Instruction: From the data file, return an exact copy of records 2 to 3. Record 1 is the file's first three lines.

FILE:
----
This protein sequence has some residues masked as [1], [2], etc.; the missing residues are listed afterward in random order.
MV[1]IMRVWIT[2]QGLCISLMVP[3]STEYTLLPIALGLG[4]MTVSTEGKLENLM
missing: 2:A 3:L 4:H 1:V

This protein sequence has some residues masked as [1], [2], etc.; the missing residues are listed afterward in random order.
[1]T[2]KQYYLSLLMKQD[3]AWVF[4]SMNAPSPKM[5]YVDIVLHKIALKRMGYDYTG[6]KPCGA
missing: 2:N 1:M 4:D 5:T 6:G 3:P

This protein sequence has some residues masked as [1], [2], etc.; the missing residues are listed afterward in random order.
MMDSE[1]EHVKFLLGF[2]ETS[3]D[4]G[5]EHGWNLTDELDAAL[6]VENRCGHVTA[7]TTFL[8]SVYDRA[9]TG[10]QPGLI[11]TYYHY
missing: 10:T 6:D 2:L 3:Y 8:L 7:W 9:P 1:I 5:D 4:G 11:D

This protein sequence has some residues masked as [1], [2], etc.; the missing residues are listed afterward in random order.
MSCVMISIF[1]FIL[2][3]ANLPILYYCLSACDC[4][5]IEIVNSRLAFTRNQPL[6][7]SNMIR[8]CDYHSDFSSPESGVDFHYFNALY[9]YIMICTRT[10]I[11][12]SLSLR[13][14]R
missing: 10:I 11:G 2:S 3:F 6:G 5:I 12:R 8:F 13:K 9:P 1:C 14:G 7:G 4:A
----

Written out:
This protein sequence has some residues masked as [1], [2], etc.; the missing residues are listed afterward in random order.
[1]T[2]KQYYLSLLMKQD[3]AWVF[4]SMNAPSPKM[5]YVDIVLHKIALKRMGYDYTG[6]KPCGA
missing: 2:N 1:M 4:D 5:T 6:G 3:P

This protein sequence has some residues masked as [1], [2], etc.; the missing residues are listed afterward in random order.
MMDSE[1]EHVKFLLGF[2]ETS[3]D[4]G[5]EHGWNLTDELDAAL[6]VENRCGHVTA[7]TTFL[8]SVYDRA[9]TG[10]QPGLI[11]TYYHY
missing: 10:T 6:D 2:L 3:Y 8:L 7:W 9:P 1:I 5:D 4:G 11:D